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Let's hear those head voices now! ;)

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Snax
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As the title says, I'd like to hear your head voices but not the heavy belting stuff. I'd love to hear the softer stuff that really shows control,range and emotion. Here's my own submission. It's a portion of the song Unchained Melody by the Righteous Brothers. I still have to finish recording it but here's what I've done thus far... http://www.box.net/shared/688qixxjtd

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Thanks dude! :D

I can honestly say that the way I now sing is directly influenced by the great advice I have received here on the forums. What has helped the most is learning to bridge into my head voice and how to lean into that sound when I want more edge to it.

This song is one that used to really give me issues but since I've been practicing bridging and doing lots and lots of lip bubbling and humming my head voice has become more controllable. I drive my poor girlfriend crazy by constantly humming or making buzzing noises through my passagio! lol She forgives me when I sing to her though. ;)

I actually recorded that with no warm up and did it more to just see if I'd be able to sing it easier than before. My head voice felt so much easier to use than before and it made it enjoyable to sing! Thanks to everyone who shares their advice with the rest of us.

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As the title says, I'd like to hear your head voices but not the heavy belting stuff. I'd love to hear the softer stuff that really shows control,range and emotion. Here's my own submission. It's a portion of the song Unchained Melody by the Righteous Brothers. I still have to finish recording it but here's what I've done thus far... http://www.box.net/shared/688qixxjtd

Snax: This was very enjoyable to listen to. Thanks for posting it.

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Here is a clip of my "headvoice". It's an over exagerated try from the start of "Bring Him Home". The reason why it's hard is because it lies in the middle of the voice. :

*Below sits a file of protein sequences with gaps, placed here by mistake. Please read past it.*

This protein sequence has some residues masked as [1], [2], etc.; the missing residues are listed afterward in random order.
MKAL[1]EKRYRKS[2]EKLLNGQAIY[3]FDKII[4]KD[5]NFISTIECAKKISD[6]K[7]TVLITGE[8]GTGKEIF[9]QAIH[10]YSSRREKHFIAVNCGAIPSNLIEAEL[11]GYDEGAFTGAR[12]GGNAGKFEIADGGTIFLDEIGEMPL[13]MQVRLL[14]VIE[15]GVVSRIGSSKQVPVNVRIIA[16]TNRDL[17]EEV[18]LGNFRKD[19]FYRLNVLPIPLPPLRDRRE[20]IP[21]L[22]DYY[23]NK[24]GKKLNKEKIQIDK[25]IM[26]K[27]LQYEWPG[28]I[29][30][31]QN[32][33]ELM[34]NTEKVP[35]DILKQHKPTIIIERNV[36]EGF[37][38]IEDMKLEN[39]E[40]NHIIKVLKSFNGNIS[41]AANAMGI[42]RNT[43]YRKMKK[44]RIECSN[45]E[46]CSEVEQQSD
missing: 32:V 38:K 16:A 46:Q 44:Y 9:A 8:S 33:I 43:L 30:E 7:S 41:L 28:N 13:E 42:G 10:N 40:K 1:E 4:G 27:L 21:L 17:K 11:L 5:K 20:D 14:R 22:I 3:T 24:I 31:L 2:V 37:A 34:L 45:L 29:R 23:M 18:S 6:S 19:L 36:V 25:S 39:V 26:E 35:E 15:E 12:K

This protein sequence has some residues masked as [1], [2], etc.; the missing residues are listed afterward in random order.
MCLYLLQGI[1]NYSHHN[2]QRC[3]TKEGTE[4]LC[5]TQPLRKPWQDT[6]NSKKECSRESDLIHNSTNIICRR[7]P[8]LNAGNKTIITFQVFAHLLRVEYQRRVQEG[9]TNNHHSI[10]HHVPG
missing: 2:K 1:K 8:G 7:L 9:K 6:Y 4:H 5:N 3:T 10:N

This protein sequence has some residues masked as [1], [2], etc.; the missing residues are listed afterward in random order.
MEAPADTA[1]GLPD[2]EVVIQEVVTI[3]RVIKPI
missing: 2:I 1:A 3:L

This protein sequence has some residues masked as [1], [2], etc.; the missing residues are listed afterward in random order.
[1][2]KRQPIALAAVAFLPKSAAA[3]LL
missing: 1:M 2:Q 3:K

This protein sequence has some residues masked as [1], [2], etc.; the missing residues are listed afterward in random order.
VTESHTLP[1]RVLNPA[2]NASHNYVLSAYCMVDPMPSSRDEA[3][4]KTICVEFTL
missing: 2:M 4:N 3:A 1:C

http://www.box.net/shared/bj6ynr4ddo

Martin: Very nice! Nice chops, and impressive phrase length, my man.

If I could make an observation... on the word 'Hear', you are getting strong resonance on your F1, but not on youf F2. Looking at the spectrograph, you've tuned that formant between 2 of the upper harmonics, so neither of them is emphasized.

The perception of that word being an 'ee' vowel, even if a dark one, will be enhanced it you tune F2 (via a small vowel mod, either toward ih or a brighter ee, so that it lines up with a harmonic. It will also be easier to sing, and will balance better with the next word, 'my'.

Several ways to move F2, but the easiest to raise it is to just slightly smile.

Similarly, the vowel on 'prayr' would be clearer and easier if you tuned F2.

Great to hear your voice!

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Snax: Sure! I'll even put some spectragraphs of your voice on the site.

Wow, that would be awesome! Thanks Steven! Of course I'll have NO idea what any of it means but it will be cool none the less! lol

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Steven,

Thanks a lot for your analysis! I've tried what you said...how is this compared to the formant tuning? :

http://www.box.net/shared/lczr7kdklc

Martin: Quite a bit better, actually, on both the Ah and the ee. The first spectragraph is the from the sustained 'Ah' you sing right before the word 'hear'. Your first recording is traced in blue, the 2nd in white. I matched the volume of the fundamentals, so you can see the relative strengths of all the other harmonics.